Photo | Dan Anderson
One of downtown’s newest spots, The Ruby Slipper Café, serves up an almost ridiculous amount of tasty fare, making sure you get plenty of bang for your buck.
So shoot me if I use the line “We aren’t in Kansas anymore,” but I finally got around to stopping by The Ruby Slipper Café. Never been? It’s a breakfast, brunch and lunch place that started in New Orleans a decade ago. They are now up to a total of 10 restaurants from Baton Rouge to the Gulf Coast, but the Big Easy is ever-present in each dish.
The Mobile location is still riding a wave of popularity and I don’t see it losing steam anytime soon. Unfortunately I missed out on all the pre-opening events earlier this summer due to a hectic schedule at the shop, but I’ve heard nothing but good things.
The missus and I went for a last-chance meal as a couple enjoying peace and quiet before our little one gets here. It was a quick decision on a day between maternity leave and actual delivery. I had skipped breakfast, taught a student or two and got in a couple miles before 11 a.m. I’m no exercise junkie, but if you intend to eat here I suggest you find a way to work up an appetite. New Orleans is a city of excess, and this restaurant, with its attachments to the Crescent City, preys on those of us who cannot get enough of its overindulging ways.
It was a weekday and I started with a glass of Natalie’s Grapefruit Juice ($4) but soon found myself admiring the cocktail menu. I don’t make a habit out of day drinking without football on the tube, but surely one wouldn’t hurt, would it? Brandy milk punch, morning margaritas, Irish cream coffee and bloody marys with bacon-infused vodka sound splendid, but I couldn’t shake the idea of the Ruby Slipper Mimosa ($10). This concoction was near perfect, with a strong dose of champagne splashed with orange juice. A bottom layer of pomegranate added color as well as a spectacular finish. If these were “bottomless” I’d be in trouble.
Katie stayed tame with a NOLA-style iced coffee ($4) made from French Truck cold brew with milk and cream.
With The Ruby Slipper being a breakfast/brunch/lunch place, you don’t really get the appetizer experience. There was, however, an “on the side” menu that could serve us well in that respect. Pig Candy bacon ($3.50) was a no-brainer. Two slices of bacon were glazed in maple syrup and otherwise served naked. Definitely oven-baked, as they should be. Corn beef hash ($3.50) is rarely ignored by anyone in my family. This was no doubt made from the corned beef served on their Creole Reuben. Potatoes and onions cooked to death (in a good way) begged for a dash or two of hot sauce. We were off to a good start.
For my lady, the Croque Madame ($12) was in order. If you take this one on, I might suggest you go ahead and unbutton your pants before it gets there. This glorified coffee-glazed ham and Swiss is served on brioche bread sliced thick enough to stack the sandwich four inches high. Topped with a fried egg (she rightfully ordered over-easy) and Mornay sauce, this lady sandwich was fit for a king.
With a choice of Creole slaw, fresh fruit or fries, you have to try the fries. What I’m going to say may surprise you. They were so close to McDonald’s fries, which are some of the best ever.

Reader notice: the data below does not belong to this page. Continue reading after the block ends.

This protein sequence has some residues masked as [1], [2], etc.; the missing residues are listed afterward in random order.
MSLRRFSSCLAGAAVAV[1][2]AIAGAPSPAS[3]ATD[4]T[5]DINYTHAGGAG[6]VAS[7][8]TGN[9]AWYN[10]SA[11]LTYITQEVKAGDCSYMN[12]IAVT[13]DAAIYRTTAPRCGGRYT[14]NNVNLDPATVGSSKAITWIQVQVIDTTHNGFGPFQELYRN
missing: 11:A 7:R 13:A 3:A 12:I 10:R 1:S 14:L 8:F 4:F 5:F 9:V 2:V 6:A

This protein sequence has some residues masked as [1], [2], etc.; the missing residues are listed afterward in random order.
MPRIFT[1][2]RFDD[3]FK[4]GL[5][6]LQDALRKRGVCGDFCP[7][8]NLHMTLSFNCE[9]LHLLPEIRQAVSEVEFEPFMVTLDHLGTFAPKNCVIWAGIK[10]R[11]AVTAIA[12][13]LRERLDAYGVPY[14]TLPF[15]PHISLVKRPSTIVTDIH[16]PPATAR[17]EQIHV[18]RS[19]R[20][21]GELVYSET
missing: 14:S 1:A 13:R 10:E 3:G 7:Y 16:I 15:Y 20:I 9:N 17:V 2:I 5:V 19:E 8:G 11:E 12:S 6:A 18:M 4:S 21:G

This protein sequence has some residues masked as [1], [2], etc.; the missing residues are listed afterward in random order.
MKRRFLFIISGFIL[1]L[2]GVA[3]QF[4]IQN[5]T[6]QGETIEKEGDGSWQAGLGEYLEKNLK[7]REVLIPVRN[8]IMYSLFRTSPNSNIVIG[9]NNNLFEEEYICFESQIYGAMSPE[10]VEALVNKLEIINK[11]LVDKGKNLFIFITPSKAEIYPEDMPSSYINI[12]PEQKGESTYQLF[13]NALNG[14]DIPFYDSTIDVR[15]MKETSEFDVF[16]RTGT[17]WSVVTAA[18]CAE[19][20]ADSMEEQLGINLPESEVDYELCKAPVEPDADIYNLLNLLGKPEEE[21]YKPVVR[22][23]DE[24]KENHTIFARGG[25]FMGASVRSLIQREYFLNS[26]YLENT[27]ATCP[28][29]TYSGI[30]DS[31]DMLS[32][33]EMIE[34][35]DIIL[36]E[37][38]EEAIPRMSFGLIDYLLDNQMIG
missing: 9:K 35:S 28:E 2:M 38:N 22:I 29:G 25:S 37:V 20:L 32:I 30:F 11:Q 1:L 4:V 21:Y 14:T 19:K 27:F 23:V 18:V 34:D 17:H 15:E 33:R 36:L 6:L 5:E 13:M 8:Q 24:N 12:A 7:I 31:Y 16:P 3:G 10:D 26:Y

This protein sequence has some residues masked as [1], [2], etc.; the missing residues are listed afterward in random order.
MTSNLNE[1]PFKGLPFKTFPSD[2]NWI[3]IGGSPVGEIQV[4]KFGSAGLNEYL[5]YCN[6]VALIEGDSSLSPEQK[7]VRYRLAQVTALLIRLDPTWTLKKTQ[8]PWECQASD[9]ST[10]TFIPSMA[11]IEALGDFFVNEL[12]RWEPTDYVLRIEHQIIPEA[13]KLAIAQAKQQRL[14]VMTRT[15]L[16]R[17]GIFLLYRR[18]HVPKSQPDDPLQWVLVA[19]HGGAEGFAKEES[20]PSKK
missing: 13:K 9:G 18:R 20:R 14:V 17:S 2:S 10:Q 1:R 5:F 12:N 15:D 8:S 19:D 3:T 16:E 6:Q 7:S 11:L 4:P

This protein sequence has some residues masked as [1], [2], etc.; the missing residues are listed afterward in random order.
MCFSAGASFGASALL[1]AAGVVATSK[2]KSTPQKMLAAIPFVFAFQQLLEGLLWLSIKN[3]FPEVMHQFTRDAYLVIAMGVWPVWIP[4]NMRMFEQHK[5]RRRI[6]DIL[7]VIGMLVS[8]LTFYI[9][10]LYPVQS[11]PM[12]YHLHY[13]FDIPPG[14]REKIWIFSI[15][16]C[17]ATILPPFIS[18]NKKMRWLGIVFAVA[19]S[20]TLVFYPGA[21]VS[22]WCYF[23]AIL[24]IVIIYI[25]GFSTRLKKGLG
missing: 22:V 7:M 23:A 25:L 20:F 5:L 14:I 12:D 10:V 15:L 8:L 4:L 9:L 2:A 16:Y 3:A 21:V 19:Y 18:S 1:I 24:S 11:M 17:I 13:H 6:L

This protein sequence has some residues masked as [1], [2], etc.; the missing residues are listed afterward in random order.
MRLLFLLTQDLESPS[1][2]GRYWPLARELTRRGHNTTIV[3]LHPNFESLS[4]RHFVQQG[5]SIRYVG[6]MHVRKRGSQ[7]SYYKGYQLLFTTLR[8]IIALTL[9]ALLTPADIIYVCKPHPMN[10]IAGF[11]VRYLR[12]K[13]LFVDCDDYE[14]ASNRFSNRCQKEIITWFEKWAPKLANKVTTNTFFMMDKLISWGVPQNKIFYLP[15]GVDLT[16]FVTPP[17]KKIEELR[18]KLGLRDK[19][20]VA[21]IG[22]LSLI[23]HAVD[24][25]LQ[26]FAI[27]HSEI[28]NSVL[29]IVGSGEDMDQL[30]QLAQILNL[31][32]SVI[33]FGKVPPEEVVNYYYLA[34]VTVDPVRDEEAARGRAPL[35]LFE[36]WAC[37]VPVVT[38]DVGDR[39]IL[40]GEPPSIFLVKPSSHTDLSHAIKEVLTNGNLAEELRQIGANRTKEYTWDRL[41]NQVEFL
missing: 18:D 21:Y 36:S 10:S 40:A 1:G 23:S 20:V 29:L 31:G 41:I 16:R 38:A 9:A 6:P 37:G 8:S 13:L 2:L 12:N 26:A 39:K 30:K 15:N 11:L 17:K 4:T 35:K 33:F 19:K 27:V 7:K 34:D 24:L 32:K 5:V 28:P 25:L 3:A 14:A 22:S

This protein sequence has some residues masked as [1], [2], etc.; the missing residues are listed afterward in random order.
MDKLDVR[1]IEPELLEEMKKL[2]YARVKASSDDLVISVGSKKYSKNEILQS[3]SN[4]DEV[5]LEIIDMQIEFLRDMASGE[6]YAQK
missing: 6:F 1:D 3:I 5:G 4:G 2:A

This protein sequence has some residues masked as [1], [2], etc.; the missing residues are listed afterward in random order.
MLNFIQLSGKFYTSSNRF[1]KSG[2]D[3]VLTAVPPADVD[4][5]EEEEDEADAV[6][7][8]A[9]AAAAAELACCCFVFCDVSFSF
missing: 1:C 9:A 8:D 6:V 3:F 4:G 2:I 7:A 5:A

Personally I needed some Benedict in my life, but couldn’t decide which. Imagine my delight when I noticed the Trifecta ($20), a single serving of the three famous Benedicts: Eggs Cochon, Shrimp Boogaloo and Chicken St. Charles. You probably want me to tell you which was my favorite. I’m not sure I can.
Eggs Cochon begins with apple-braised pork debris, which accounts for its juiciness. Nothing dry about it, this pork could raise the dead. Served over half of a buttermilk biscuit and topped with a poached egg and hollandaise, this one is a winner.
Normally I’d project the Shrimp Boogaloo to be the victor, with its Creole tomato sauce and my beloved Tasso on a fried green tomato. Another half biscuit and poached egg soaked up the flavor. I was in love.
The surprise was the Chicken St. Charles. This biscuit and egg had the honor of supporting piping-hot fried chicken breast with a Tasso cream sauce. It was the surprise of the meal. Tempt me with pork debris or Gulf shrimp — it would be hard for me to say no. But after having this fried chunk of white meat it will be even harder to not order it on my next visit.
If you think I polished this off, then you’re crazy. Even with the three half-orders on one plate, I could stand no more than a fourth of each. Nor could Katie take down more than a quarter of her sandwich. It was all going home with us, but not before each of the sauces was tested with the french fries. Heaven.
If I was the kind of person who wandered in off the streets and custom-ordered a breakfast, it would be to smother a batch of fries with either of these three Benedict dishes. Is that a slight against the biscuit? Certainly not. Lovers of bread will be happy to know the biscuits here are some of the best in the city. My tastes may have been influenced by three fantastic sauces permeating the dough, but from where I was sitting I cannot remember a biscuit more noteworthy than these.
What’s the negative in all of this? The place can get crowded and they don’t take reservations. They also don’t seat parties that are incomplete. But the main complaint from me is the sheer terror of how much food they give you. It’s an uncomfortable amount. They’re making sure you leave with enough bang for your buck. If you can’t control yourself, then stay away.
If you can immerse yourself in NOLA goodness and climb back out unscathed, head there now.
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